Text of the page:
Dan Tehan: There’s been difficulties, there continues to be difficulties, but when the time comes, we’ll be able to present a case for not only how we’ve gone about dealing with the pandemic but what our plan is as we come out of the pandemic to make sure that Australia is set up for the next five to ten years ahead.

Greg Jennett: All right. But do you agree that there’s been some fundamental shift here when it comes to incumbency? So early on, let’s say the first half of this pandemic, it was not only perceived to be an advantage, I think, it was proven to be so at a number of state and territory elections, even a local government one in Queensland as well as national elections around the world – Canada springs to mind, perhaps even Joe Biden in the US. Is there a sense in which the frustration that the Prime Minister acknowledges makes incumbency a liability now?

Dan Tehan: Look, I don’t think incumbency is a liability. I think, in the end, it will be whoever can present the best plan to the Australian people at the next election to how Australia needs to be able to come out of this pandemic and set itself up for the future and that, in the end, will be what the contest will be at the next election.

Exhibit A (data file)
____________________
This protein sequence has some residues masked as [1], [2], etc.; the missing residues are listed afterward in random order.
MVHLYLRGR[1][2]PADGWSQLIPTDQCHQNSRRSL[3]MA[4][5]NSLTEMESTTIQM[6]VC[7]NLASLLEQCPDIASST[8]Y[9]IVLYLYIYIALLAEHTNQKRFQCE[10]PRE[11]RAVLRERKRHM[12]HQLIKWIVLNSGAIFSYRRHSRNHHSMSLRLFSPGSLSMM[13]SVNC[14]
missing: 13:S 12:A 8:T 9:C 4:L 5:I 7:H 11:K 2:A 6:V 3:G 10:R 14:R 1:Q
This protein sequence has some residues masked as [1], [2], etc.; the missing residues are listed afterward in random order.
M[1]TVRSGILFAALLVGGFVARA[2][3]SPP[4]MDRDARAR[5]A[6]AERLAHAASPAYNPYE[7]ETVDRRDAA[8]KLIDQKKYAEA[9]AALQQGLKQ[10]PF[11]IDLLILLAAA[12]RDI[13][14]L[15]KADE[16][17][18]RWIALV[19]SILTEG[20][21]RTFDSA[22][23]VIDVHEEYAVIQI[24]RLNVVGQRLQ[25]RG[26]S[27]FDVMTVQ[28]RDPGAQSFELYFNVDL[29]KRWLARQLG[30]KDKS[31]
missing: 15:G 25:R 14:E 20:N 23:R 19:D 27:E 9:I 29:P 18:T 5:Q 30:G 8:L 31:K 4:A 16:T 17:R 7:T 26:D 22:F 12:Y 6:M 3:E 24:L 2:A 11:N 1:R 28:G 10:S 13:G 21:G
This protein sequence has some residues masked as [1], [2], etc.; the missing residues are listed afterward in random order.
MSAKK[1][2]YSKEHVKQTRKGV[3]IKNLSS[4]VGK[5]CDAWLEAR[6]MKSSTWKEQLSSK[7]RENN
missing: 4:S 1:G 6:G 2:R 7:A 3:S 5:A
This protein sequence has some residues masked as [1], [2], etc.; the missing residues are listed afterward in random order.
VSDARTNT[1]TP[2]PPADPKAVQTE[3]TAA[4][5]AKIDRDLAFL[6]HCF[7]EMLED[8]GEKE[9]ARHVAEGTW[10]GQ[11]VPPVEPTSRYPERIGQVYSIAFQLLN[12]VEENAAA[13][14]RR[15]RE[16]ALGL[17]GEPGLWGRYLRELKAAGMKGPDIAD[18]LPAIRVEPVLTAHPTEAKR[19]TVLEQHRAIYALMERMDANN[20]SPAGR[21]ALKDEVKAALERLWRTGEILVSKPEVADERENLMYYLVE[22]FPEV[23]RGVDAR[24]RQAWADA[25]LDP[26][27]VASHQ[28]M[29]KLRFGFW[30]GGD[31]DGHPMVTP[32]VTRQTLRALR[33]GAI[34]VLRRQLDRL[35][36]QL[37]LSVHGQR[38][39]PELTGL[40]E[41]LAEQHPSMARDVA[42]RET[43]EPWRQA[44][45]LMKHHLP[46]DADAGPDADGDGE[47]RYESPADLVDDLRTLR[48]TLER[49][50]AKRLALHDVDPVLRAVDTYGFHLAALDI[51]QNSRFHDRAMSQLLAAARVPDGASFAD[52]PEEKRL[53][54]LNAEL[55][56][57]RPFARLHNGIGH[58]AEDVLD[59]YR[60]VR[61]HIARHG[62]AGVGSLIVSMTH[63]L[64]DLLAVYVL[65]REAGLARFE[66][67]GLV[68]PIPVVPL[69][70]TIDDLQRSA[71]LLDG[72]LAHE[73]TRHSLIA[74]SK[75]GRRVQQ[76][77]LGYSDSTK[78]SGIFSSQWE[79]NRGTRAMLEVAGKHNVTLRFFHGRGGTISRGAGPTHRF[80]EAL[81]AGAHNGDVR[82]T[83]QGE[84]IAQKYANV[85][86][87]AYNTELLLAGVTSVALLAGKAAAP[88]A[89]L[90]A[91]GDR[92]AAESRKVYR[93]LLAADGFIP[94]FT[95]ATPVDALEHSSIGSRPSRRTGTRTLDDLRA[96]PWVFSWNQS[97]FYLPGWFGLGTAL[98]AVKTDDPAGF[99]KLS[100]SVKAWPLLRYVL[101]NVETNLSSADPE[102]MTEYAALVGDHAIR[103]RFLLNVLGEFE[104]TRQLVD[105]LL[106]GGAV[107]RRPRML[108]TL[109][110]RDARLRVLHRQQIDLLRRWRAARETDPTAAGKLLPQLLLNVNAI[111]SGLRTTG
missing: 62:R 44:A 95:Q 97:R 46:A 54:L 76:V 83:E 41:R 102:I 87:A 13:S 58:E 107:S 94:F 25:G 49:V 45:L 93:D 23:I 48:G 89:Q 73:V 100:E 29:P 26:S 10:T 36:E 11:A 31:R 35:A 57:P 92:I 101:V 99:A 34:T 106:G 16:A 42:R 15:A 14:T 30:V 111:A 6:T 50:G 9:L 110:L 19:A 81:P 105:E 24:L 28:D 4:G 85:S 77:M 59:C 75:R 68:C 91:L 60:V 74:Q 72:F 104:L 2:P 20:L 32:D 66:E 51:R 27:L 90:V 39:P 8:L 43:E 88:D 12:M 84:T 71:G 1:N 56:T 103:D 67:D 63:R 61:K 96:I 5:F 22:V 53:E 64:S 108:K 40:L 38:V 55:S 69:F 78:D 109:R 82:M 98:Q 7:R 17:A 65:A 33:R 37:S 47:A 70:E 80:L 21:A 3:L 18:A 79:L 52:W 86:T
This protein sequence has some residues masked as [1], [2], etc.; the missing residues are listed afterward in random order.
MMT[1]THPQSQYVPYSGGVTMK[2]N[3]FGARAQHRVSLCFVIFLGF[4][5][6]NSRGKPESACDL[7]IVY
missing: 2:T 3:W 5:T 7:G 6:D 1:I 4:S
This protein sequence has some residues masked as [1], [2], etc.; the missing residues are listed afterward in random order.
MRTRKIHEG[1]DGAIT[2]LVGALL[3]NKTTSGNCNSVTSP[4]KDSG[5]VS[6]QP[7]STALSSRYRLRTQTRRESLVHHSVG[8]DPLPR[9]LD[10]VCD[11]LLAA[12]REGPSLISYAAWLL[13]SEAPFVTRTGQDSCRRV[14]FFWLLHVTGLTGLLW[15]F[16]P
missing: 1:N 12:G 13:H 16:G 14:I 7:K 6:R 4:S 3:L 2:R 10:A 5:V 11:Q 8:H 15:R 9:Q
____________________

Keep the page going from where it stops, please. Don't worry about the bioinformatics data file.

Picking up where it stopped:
And you have to remember the next election will be a contest. At the moment the Australian people obviously are looking at how they’re being governed at the state and territory level, how they’re being governed at the national level and how governments at those two levels are dealing with the pandemic and, obviously, when they’re asked, they’re making choices.

But the next federal election will be about the Coalition Government, our record and what our plan is versus Anthony Albanese, his record through what he’s said during the pandemic – which hasn’t been a lot – and then his plan going forward. And once we get in that real contest I think we’ll see a very different mood in the electorate.